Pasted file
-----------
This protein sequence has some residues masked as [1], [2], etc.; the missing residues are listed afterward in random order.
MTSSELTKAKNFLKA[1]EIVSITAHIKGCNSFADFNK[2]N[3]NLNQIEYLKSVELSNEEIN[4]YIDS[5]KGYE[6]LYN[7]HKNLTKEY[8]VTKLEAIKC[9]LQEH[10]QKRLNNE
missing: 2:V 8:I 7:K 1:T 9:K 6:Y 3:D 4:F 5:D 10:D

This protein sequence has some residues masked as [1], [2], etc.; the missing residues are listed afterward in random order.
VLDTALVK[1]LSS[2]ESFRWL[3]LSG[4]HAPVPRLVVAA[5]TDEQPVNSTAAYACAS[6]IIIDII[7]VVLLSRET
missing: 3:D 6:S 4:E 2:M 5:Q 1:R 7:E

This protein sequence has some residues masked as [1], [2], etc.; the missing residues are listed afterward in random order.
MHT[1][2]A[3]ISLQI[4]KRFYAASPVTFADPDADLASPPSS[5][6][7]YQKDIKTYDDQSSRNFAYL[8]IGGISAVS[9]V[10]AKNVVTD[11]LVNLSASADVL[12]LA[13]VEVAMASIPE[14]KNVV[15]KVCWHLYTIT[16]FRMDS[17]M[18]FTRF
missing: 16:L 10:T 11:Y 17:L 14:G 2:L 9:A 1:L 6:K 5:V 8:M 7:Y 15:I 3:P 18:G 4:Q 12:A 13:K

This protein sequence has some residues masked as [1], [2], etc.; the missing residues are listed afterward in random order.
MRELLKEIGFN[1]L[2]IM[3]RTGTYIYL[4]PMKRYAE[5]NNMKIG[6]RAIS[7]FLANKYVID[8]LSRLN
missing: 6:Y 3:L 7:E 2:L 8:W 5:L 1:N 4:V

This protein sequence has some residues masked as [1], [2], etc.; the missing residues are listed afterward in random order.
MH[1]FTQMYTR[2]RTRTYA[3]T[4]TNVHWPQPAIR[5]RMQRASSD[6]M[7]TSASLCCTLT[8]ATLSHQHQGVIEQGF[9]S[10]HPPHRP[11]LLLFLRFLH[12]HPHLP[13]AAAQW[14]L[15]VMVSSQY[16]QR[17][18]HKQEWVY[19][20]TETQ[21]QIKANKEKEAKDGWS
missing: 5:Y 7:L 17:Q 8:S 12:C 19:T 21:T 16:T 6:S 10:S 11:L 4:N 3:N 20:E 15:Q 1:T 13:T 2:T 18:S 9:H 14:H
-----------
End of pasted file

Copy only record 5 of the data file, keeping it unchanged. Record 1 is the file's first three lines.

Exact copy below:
This protein sequence has some residues masked as [1], [2], etc.; the missing residues are listed afterward in random order.
MH[1]FTQMYTR[2]RTRTYA[3]T[4]TNVHWPQPAIR[5]RMQRASSD[6]M[7]TSASLCCTLT[8]ATLSHQHQGVIEQGF[9]S[10]HPPHRP[11]LLLFLRFLH[12]HPHLP[13]AAAQW[14]L[15]VMVSSQY[16]QR[17][18]HKQEWVY[19][20]TETQ[21]QIKANKEKEAKDGWS
missing: 5:Y 7:L 17:Q 8:S 12:C 19:T 21:T 16:T 6:S 10:S 11:L 4:N 3:N 20:E 15:Q 1:T 13:T 2:T 18:S 9:H 14:H